# Mills' Functional Method: Procedures

## Non-Recursive Procedures

Use textual substitution, after perhaps some alteration of variable names.

Assume we have

```  procedure P (var x)
begin
T
endproc
```
where T is a statement sequence that does not contain recursive calls to P, then this holds for code that calls P:
```  [ ... P(y) ... ] = [ ... T' ... ]
```

Here, y is a set of actual parameters passed for the formals in the definition of P, and T' is a the body of P transformed to prevent variable name conflicts, as follows:
1. occurrances of elements of x (the formal parameters to P) in T (the body of P) are replaced by corresponding elements of y (the actual parameters in the call to P)
2. systematic renaming of local variables the "clash" with existing variable names in the calling environment... change these to "fresh" names

For example, consider this:

```   procedure P (var n)       program main
begin a:integer           begin a:integer
a := 3                    a := 8
n := 5                    P(a)
endproc                     write(a)
end
```
After blind substitution:
```   program main
begin a:integer
a := 8
-- P(a)
begin a:integer
a := 3
a := 5
endproc
write(a)
end
```
Output from this code is "8". It is clear that the output is supposed to be 5 (with normal Pascal-ish semantics for procedure call-by-reference). The problem happens because the local "a" clashes with the global "a".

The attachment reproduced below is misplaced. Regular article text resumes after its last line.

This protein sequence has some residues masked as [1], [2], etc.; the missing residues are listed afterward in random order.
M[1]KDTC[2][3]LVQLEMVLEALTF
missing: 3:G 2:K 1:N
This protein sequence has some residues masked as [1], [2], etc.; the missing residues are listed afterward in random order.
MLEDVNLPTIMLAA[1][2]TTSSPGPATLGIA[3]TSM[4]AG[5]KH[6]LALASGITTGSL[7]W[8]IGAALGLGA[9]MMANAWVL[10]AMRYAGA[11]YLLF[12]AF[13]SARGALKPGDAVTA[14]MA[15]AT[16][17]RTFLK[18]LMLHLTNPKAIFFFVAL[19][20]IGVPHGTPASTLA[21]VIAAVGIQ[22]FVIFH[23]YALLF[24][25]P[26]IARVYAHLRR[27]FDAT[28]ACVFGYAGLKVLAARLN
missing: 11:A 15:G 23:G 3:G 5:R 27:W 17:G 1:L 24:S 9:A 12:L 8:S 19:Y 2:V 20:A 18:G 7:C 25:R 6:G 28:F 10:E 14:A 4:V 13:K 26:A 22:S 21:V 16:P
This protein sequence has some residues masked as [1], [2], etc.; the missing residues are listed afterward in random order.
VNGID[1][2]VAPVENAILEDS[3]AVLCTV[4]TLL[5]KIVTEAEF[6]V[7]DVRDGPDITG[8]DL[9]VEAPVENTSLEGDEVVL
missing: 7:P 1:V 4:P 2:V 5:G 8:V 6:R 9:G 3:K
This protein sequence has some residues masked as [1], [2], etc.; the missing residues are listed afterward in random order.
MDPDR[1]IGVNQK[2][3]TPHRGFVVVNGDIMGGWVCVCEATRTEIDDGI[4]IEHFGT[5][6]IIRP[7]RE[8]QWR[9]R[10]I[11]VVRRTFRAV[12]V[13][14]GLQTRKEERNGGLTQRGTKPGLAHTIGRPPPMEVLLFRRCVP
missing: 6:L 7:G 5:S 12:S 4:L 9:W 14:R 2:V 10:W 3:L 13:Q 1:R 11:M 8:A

After corrected substitution (we rename the local "a" to "P_a"):

```   program main
begin a:integer
a := 8
-- P(a)
begin p_a:integer
P_a := 3
a := 5
endproc
write(a)
end
```

## Recursive Procedures

The problem: Given recursive procedure P, find [P].

Substitution won't work, since the substituting process would not terminate.

We will use a method similar to loops: take a "guess" at [P], and use a theorem to demonstrate the guess is good.

### Theorem:

Given a procedure declared as:

```   procedure P ( var w )
begin
if b then S1; P(w); S2
else S3
endproc
```
where w is a list of parameters passed by reference, b is a boolean expression, and S1, S2, and S3 are statement sequences that DO NOT contain calls to P, then

f = [P] if and only if

1. dom(f) = dom([P])
2. f = ( [b] --> [S1] o f o [S2] ) | ( ~[b] --> [S3] )

### Notes

• You may have to rewrite a procedure P into some other procedure P' in order to apply this theorem, since it requires a particular form. If you have to rewrite, then you have a proof obligation (informal) to show that [P'] = [P].